Fossiliferous Ediacaran successions of South China, the Doushantuo and Dengying formations and their equivalents, are key to understanding bio- and geological evolution at the Neoproterozoic–Cambrian transition. However, their absolute ages, especially the upper Ediacaran successions, are poorly constrained. SIMS zircon U–Pb dating results in this study suggest that ash beds at the basal and middle parts of the Jiucheng Member (middle Dengying Formation) in eastern Yunnan Province were deposited at 553.6 ± 2.7/(3.8) Ma and 546.3 ± 2.7/(3.8) Ma, respectively. These new dates indicate that the age for the base of Dengying Formation in eastern Yunnan Province is similar to the 550.55 ± 0.75 Ma date, which is from an ash bed at the top of the Miaohe Member and has been regarded as the age for the base of Dengying Formation in Yangtze Gorges area. These dates do not permit a clear test of the two correlation models for the chronostratigraphic position of the Miaohe Member (uppermost Doushantuo Formation vs. middle Dengying Formation), implying that further integrated intra-basinal stratigraphic correlations and more high-resolution chronological data from the upper Ediacaran deposits of South China are required. New dates of the Jiucheng Member constrain the age of the fossil biotas in the middle Dengying Formation and extend the stratigraphic range of Rangea, Hiemalora and Charniodiscus to 546.3 ± 2.7/(3.8) Ma. The geochronology of the Dengying Formation implies that Ediacaran-type fossils preserved in this formation are younger than the White Sea Assemblage and temporally overlapping with the Nama Assemblage.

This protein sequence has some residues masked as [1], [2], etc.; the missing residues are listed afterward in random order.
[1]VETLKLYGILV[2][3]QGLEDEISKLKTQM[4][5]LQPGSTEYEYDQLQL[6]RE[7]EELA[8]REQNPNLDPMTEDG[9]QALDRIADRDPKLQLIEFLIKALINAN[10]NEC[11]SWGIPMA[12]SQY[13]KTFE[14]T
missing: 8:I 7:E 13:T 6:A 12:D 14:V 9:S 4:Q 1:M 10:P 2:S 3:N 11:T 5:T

The Asteridium–Heliosphaeridium–Comasphaeridium (AHC) acritarch assemblage is composed of common organic-walled microfossils in the basal Cambrian chert–phosphorite units in South China, indicating that the AHC assemblage can be a useful biostratigraphic tool for the Ediacaran–Cambrian boundary successions in the Yangtze Platform. To test the validity of the AHC acritarch assemblage as a biostratigraphic tool, the stratigraphic range of the AHC acritarch assemblage was confirmed, and its spatial and temporal relationships to other bio- and chemostratigraphic tools were analysed in the Yanjiahe Formation, Yangtze Gorges area, South China. The result shows that the AHC assemblage temporally correlates to the Anabarites trisulcatus–Protohertzina anabarica Assemblage Zone, and spatially correlates to the large negative carbon isotope anomaly of the lowermost Cambrian (BACE) in the Yanjiahe Formation. This implies that the radiation of phytoplankton occurred slightly before the radiation of the small shelly fossils, and the AHC acritarch assemblage can be another important chronological reference to the lowermost Cambrian successions in South China, and potentially to global correlations.